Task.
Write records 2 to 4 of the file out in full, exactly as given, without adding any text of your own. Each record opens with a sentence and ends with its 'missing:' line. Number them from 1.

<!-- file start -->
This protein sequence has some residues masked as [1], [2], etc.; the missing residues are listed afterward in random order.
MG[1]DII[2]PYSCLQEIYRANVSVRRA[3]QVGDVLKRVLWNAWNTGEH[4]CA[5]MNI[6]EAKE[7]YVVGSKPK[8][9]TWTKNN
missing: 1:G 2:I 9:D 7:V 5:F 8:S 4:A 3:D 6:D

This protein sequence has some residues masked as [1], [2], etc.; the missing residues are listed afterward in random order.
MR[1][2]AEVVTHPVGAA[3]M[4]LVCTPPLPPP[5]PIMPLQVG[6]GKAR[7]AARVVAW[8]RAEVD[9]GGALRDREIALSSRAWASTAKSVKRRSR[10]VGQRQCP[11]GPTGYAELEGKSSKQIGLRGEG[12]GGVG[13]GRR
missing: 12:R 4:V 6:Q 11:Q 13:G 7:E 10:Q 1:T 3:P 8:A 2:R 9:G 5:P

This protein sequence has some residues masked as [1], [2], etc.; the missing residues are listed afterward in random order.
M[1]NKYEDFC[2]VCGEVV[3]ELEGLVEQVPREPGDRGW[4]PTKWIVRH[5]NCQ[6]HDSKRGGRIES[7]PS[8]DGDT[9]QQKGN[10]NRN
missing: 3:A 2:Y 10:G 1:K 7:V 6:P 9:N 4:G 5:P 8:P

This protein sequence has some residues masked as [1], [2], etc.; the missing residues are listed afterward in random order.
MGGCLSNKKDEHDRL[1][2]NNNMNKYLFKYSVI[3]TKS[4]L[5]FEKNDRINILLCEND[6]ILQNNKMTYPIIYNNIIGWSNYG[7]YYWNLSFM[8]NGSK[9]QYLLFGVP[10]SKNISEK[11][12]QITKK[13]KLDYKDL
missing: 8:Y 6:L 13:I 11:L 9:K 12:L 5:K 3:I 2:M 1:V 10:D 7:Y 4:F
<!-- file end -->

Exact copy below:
This protein sequence has some residues masked as [1], [2], etc.; the missing residues are listed afterward in random order.
MR[1][2]AEVVTHPVGAA[3]M[4]LVCTPPLPPP[5]PIMPLQVG[6]GKAR[7]AARVVAW[8]RAEVD[9]GGALRDREIALSSRAWASTAKSVKRRSR[10]VGQRQCP[11]GPTGYAELEGKSSKQIGLRGEG[12]GGVG[13]GRR
missing: 12:R 4:V 6:Q 11:Q 13:G 7:E 10:Q 1:T 3:P 8:A 2:R 9:G 5:P

This protein sequence has some residues masked as [1], [2], etc.; the missing residues are listed afterward in random order.
M[1]NKYEDFC[2]VCGEVV[3]ELEGLVEQVPREPGDRGW[4]PTKWIVRH[5]NCQ[6]HDSKRGGRIES[7]PS[8]DGDT[9]QQKGN[10]NRN
missing: 3:A 2:Y 10:G 1:K 7:V 6:P 9:N 4:G 5:P 8:P

This protein sequence has some residues masked as [1], [2], etc.; the missing residues are listed afterward in random order.
MGGCLSNKKDEHDRL[1][2]NNNMNKYLFKYSVI[3]TKS[4]L[5]FEKNDRINILLCEND[6]ILQNNKMTYPIIYNNIIGWSNYG[7]YYWNLSFM[8]NGSK[9]QYLLFGVP[10]SKNISEK[11][12]QITKK[13]KLDYKDL
missing: 8:Y 6:L 13:I 11:L 9:K 12:L 5:K 3:I 2:M 1:V 10:D 7:Y 4:F